Deep Ties Lurk Beneath Surface in China Corruption Case

By Larry Ong
Larry Ong
Larry Ong
Larry Ong is a New York-based journalist with Epoch Times. He writes about China and Hong Kong. He is also a graduate of the National University of Singapore, where he read history.
November 19, 2015 Updated: November 19, 2015

A 120-character announcement by Hunan’s anti-corruption agency on Nov. 17 seemed unremarkable, even innocuous—a sentence stating that Cheng Danfeng, the deputy mayor of the province’s Zhangjiajie City, was being investigated for a severe breach of Party conduct, and in three short lines, Cheng’s career biography as communist cadre.

But trace Cheng’s political patronage, and the downfall of the middling official becomes clear and consequential: Cheng is the latest cog in the political machine that Party leader Xi Jinping has spent the last three years of his anti-corruption campaign methodically dismantling.

This deeply entrenched power network was controlled by former leader Jiang Zemin, who held power formally until 2002 but extended his influence well into the reign of successor Hu Jintao.

Cheng Danfeng is the son-in-law of Su Rong, who holds the distinction of being the highest-ranking official to be purged while still in office, during the three-year anti-corruption campaign led by Party chief Xi Jinping. 

Su Rong’s investigation by anti-corruption authorities on June 14, 2014, was particularly surprising to many observers at the time because he had made a public appearance only four days prior.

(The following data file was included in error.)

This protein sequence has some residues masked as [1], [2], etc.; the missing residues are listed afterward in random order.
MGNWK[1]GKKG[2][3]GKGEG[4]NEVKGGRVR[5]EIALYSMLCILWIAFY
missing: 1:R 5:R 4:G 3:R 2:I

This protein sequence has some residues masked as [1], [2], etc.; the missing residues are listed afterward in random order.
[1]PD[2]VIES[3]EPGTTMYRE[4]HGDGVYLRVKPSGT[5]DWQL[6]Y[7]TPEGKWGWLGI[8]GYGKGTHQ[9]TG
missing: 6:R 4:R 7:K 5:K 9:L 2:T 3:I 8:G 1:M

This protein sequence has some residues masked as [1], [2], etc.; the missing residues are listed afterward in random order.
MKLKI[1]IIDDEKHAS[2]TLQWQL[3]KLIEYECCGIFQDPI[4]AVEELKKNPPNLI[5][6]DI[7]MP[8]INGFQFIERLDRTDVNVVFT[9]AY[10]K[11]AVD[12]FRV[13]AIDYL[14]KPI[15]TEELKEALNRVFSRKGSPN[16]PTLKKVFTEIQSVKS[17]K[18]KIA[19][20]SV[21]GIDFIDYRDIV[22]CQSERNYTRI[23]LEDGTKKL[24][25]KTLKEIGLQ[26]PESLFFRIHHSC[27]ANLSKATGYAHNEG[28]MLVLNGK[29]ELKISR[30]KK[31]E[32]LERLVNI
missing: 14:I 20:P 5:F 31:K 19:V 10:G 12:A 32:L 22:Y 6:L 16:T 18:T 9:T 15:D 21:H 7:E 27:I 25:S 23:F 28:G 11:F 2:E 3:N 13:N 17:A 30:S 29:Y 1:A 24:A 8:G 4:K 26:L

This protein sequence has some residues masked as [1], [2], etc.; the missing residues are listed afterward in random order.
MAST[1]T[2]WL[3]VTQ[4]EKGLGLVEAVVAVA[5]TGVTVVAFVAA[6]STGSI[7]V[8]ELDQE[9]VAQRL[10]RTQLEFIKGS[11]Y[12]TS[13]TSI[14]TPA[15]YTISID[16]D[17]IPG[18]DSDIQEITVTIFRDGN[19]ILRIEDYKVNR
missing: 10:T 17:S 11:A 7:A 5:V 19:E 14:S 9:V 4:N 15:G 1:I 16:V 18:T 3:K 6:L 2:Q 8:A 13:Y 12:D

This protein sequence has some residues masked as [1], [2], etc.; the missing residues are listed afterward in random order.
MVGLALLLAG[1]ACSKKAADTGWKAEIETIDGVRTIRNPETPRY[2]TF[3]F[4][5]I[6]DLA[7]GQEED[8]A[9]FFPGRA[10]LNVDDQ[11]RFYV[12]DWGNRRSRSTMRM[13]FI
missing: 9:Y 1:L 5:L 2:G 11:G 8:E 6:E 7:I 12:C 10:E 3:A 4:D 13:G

Su, formerly No. 2 of the Chinese People’s Political Consultative Conference (CPPCC), a Party organization that integrates noncommunist social groups, was later expelled from the Party on Feb. 16, 2015. The Central Commission for Discipline Inspection (CCDI) also announced that Su is due to stand trial for profiting from the sale of official positions and other discipline violations, but a court date hasn’t been set.

In turn, Su Rong is a known to be a close associate of Jiang Jiemin (not to be confused with Jiang Zemin) and Zhou Yongkang, two top Party officials who have been handed lengthy jail sentences—16 years and a life term, respectively—after being convicted of severe corruption this year.

Jiang Jiemin formerly helmed the Party agency that supervises state-owned companies, and before that, he made his fortune as a state-run petroleum and gas magnate. Zhou Yongkang once wielded immense power as head of the Chinese regime’s security and legal apparatus from 2007 to 2012.

The connection between the trio was hinted at obliquely in a June 2014 report on the popular Chinese Internet portal Sohu. Su Rong had apparently joined Jiang Jiemin and the latter’s “boss” in surveying various Chinese cities in 2005 and 2009. Later, Su and Jiang’s “boss” met again in the fifth plenary session of the National People’s Congress (NPC) in March 2012. Media in China often resort to epithets to refer to sensitive political figures, like Zhou Yongkang, mention of whom in the press is tightly circumscribed.